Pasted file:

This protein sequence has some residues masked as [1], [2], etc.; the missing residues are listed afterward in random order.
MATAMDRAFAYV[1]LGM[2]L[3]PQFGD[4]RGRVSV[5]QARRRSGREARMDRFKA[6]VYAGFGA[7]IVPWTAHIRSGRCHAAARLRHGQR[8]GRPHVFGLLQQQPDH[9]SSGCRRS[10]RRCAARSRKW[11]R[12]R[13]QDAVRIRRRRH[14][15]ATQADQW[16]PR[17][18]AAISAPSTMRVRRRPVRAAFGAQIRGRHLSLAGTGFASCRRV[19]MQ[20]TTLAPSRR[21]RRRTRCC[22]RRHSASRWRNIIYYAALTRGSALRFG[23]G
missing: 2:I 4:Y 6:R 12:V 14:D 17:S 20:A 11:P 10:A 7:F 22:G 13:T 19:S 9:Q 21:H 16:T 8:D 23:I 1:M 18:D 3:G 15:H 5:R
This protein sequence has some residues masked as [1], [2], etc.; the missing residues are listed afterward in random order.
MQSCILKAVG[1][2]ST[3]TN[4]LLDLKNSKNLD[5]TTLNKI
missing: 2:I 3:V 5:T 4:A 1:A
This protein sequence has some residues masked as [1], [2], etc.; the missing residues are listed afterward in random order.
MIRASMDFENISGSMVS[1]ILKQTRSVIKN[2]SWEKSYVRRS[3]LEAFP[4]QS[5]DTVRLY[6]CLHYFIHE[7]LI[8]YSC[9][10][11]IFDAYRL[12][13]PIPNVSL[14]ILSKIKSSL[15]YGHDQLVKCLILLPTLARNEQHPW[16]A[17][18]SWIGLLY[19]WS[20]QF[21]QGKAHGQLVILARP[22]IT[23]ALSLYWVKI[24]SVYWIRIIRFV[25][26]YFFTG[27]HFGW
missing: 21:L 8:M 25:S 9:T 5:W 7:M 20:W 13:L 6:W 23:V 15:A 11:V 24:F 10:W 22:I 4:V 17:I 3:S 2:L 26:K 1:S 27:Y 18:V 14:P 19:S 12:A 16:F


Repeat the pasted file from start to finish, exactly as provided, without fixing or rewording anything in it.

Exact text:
This protein sequence has some residues masked as [1], [2], etc.; the missing residues are listed afterward in random order.
MATAMDRAFAYV[1]LGM[2]L[3]PQFGD[4]RGRVSV[5]QARRRSGREARMDRFKA[6]VYAGFGA[7]IVPWTAHIRSGRCHAAARLRHGQR[8]GRPHVFGLLQQQPDH[9]SSGCRRS[10]RRCAARSRKW[11]R[12]R[13]QDAVRIRRRRH[14][15]ATQADQW[16]PR[17][18]AAISAPSTMRVRRRPVRAAFGAQIRGRHLSLAGTGFASCRRV[19]MQ[20]TTLAPSRR[21]RRRTRCC[22]RRHSASRWRNIIYYAALTRGSALRFG[23]G
missing: 2:I 4:Y 6:R 12:V 14:D 17:S 20:A 11:P 10:A 7:F 22:G 13:T 19:S 9:Q 21:H 16:T 8:D 23:I 1:M 18:D 3:G 15:H 5:R
This protein sequence has some residues masked as [1], [2], etc.; the missing residues are listed afterward in random order.
MQSCILKAVG[1][2]ST[3]TN[4]LLDLKNSKNLD[5]TTLNKI
missing: 2:I 3:V 5:T 4:A 1:A
This protein sequence has some residues masked as [1], [2], etc.; the missing residues are listed afterward in random order.
MIRASMDFENISGSMVS[1]ILKQTRSVIKN[2]SWEKSYVRRS[3]LEAFP[4]QS[5]DTVRLY[6]CLHYFIHE[7]LI[8]YSC[9][10][11]IFDAYRL[12][13]PIPNVSL[14]ILSKIKSSL[15]YGHDQLVKCLILLPTLARNEQHPW[16]A[17][18]SWIGLLY[19]WS[20]QF[21]QGKAHGQLVILARP[22]IT[23]ALSLYWVKI[24]SVYWIRIIRFV[25][26]YFFTG[27]HFGW
missing: 21:L 8:M 25:S 9:T 5:W 7:M 20:W 13:L 6:W 23:V 15:A 11:V 24:F 10:W 22:I 4:V 17:I 3:S 2:L 26:K 1:S 27:Y 18:V 14:P 19:S 12:A 16:F